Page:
Why couldn't we have calendared that from NYC? Why did I have to be "back" for a date 9 days away? I wasn't getting it and that's okay.
Kathryn after finishing Y-Combinator moved back to NYC and just as I saw my routine in SF it wasn't exactly something worth living or expanding my reach: Monday thru Thursday I woke up at 5am PST to answer emails and requests from back east including our investors, and worked out close to 3 hours a day, which meant by night I didn't want to "party" nor could I anyways as I was exhausted from getting up early. Then there were the weekends: If I wasn't on a boat for Race Committee for St. Francis Yacht Club, I was with my family out in Discovery Bay usually thursday or friday night. My "life" was something like a healing mode of normal, to remind me of what I have but it started to inspire me once again of what I needed: more professional traction and while Silicon Valley is the mecca of fundraising it is not the mecca of hustling, NYC is.
So while "living in SF" I spent most of my time in NYC.
May rolls around (count the months: "technically" I was back in SF Nov '12 til May '13) and I'm losing my SOMA apartment right before America's Cup with zero time to find a new one and my first true vacation ever lined up (St. Maarten) and my NYC apartment is gone. Okay universe. I get it, I will stop planning. But is NYC where I need to be? Maybe I just need a road trip. And similar to a road trip I took with Leslie Bradshaw a year earlier I decided to pack up my things, put them in a guest bedroom in a family members house and hit the road. Why not? I'm single, un-attached and as long as I am available during EST hours my startup should be fine.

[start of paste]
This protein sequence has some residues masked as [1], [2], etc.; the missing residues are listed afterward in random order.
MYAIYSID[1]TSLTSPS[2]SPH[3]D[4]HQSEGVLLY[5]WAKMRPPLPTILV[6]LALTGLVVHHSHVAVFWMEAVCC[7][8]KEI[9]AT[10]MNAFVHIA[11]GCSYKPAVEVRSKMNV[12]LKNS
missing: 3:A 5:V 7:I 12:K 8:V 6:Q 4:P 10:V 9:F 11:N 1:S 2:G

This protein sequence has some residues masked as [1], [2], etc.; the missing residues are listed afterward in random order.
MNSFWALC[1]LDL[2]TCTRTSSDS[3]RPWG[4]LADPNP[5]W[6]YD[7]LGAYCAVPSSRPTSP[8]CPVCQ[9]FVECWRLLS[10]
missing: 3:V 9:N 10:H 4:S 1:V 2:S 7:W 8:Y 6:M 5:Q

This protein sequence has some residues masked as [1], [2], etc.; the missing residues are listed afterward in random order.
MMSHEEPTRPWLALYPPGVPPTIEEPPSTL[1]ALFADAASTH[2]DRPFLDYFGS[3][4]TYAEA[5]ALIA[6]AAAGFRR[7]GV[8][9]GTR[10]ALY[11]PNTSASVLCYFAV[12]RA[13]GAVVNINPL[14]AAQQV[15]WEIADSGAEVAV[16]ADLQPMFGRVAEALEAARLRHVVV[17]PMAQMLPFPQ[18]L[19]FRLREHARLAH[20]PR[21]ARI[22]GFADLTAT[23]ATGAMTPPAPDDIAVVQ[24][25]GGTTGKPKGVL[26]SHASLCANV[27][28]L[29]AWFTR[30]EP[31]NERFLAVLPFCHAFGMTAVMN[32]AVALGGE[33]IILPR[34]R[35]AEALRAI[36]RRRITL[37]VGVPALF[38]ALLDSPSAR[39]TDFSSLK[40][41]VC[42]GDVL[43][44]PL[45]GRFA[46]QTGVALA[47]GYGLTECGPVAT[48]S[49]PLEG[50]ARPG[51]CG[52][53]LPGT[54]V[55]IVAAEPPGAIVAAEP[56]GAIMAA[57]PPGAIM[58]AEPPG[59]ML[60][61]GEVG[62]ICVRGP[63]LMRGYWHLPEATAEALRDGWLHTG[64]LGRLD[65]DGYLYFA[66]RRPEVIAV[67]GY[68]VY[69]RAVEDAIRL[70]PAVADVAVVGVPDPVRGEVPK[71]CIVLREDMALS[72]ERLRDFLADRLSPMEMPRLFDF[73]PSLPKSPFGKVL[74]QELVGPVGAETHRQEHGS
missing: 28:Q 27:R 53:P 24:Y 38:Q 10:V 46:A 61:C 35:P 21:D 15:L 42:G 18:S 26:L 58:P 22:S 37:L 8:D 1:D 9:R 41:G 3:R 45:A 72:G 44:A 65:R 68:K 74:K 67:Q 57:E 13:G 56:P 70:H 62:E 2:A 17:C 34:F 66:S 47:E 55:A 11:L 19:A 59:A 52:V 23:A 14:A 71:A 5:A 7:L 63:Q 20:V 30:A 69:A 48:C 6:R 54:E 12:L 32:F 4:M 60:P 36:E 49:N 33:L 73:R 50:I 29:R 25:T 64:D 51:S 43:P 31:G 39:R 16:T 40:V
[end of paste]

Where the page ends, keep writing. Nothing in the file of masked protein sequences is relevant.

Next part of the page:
I was only suppose to be in NYC for a week.Kathryn and I re-unitedin NYC (June 2013)
Then my cousin in Orlando broke up with her boyfriend. Then our sales team in Orlando started to fall apart, then my flights to other cities were worthless and the idea of going to Miami to visit Leslie seemed less appealing when I had shit to figure out. I did have an AMAZING offer to participate as a Fellows for Cisco Live in Orlando which I kept on the calendar but as the dates got closer one of my investors ushered me to an annual Product Liability conference in Chicago I attend every year. By this time I had a sublet in Midtown West and was working on opening our Park Ave office as well as some other not so fun business items for ConsumerBell and after I got back from Chicago I realized I needed to focus: all traveling cancelled. Even Cisco Live which I sorta regret.